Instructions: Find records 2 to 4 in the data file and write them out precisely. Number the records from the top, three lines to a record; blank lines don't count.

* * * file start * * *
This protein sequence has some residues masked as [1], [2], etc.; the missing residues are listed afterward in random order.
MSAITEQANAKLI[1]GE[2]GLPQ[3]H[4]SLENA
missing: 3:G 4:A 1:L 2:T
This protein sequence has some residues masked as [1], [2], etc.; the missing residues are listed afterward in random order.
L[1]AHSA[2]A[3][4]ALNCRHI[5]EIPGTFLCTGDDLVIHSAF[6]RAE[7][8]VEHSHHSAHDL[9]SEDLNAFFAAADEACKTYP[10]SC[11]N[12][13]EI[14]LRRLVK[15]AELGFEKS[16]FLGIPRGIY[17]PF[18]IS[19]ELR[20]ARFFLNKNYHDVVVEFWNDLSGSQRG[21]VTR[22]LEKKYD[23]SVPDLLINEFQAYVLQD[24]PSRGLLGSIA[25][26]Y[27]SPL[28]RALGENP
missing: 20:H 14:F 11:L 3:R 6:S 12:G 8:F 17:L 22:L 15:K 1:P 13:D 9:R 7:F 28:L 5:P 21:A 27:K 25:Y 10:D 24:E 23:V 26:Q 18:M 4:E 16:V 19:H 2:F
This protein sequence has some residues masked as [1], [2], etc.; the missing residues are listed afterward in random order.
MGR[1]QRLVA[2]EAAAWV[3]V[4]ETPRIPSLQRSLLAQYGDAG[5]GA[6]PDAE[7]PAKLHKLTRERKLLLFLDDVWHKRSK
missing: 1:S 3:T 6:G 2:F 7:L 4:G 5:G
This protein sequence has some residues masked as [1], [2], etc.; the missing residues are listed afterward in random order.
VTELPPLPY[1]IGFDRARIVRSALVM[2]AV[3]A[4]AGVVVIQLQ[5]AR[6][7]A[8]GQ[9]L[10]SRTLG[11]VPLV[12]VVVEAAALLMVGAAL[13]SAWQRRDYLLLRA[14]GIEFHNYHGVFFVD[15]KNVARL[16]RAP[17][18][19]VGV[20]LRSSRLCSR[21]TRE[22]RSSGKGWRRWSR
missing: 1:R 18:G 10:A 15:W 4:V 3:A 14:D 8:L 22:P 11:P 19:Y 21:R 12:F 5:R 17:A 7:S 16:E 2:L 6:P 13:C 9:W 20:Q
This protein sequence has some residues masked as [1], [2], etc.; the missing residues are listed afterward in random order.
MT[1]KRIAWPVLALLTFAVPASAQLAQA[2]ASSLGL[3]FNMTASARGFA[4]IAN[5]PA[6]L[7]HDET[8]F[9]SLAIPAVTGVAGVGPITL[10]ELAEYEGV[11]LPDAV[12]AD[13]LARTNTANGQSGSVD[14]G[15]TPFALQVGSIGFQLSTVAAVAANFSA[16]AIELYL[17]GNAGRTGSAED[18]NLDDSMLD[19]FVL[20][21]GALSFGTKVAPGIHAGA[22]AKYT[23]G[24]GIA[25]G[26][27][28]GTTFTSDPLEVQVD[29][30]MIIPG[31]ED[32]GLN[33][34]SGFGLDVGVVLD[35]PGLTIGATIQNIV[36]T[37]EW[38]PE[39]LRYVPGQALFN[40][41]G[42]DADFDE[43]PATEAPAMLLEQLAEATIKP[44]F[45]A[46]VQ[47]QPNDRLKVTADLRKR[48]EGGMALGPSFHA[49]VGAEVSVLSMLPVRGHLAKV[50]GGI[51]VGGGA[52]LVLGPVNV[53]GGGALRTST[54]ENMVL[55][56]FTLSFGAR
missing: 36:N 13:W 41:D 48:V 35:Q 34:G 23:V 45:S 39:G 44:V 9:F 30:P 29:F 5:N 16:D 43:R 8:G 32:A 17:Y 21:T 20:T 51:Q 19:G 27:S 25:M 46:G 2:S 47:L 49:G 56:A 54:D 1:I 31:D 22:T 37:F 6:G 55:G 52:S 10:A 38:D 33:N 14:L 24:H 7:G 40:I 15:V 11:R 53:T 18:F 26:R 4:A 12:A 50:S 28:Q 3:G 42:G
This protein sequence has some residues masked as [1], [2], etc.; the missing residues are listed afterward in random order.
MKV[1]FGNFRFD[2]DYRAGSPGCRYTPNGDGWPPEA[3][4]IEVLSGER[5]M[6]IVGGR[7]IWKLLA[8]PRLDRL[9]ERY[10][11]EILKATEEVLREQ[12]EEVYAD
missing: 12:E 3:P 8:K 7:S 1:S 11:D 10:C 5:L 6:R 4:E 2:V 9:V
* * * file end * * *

This protein sequence has some residues masked as [1], [2], etc.; the missing residues are listed afterward in random order.
L[1]AHSA[2]A[3][4]ALNCRHI[5]EIPGTFLCTGDDLVIHSAF[6]RAE[7][8]VEHSHHSAHDL[9]SEDLNAFFAAADEACKTYP[10]SC[11]N[12][13]EI[14]LRRLVK[15]AELGFEKS[16]FLGIPRGIY[17]PF[18]IS[19]ELR[20]ARFFLNKNYHDVVVEFWNDLSGSQRG[21]VTR[22]LEKKYD[23]SVPDLLINEFQAYVLQD[24]PSRGLLGSIA[25][26]Y[27]SPL[28]RALGENP
missing: 20:H 14:F 11:L 3:R 6:S 12:G 8:F 17:L 22:L 15:K 1:P 13:D 9:R 7:F 28:L 5:P 21:A 27:K 25:Y 10:D 24:E 23:V 26:Q 18:M 4:E 16:V 19:H 2:F
This protein sequence has some residues masked as [1], [2], etc.; the missing residues are listed afterward in random order.
MGR[1]QRLVA[2]EAAAWV[3]V[4]ETPRIPSLQRSLLAQYGDAG[5]GA[6]PDAE[7]PAKLHKLTRERKLLLFLDDVWHKRSK
missing: 1:S 3:T 6:G 2:F 7:L 4:G 5:G
This protein sequence has some residues masked as [1], [2], etc.; the missing residues are listed afterward in random order.
VTELPPLPY[1]IGFDRARIVRSALVM[2]AV[3]A[4]AGVVVIQLQ[5]AR[6][7]A[8]GQ[9]L[10]SRTLG[11]VPLV[12]VVVEAAALLMVGAAL[13]SAWQRRDYLLLRA[14]GIEFHNYHGVFFVD[15]KNVARL[16]RAP[17][18][19]VGV[20]LRSSRLCSR[21]TRE[22]RSSGKGWRRWSR
missing: 1:R 18:G 10:A 15:W 4:V 3:A 14:D 8:L 22:P 11:P 19:Y 21:R 12:F 5:R 17:A 7:S 16:E 2:L 6:P 13:C 9:W 20:Q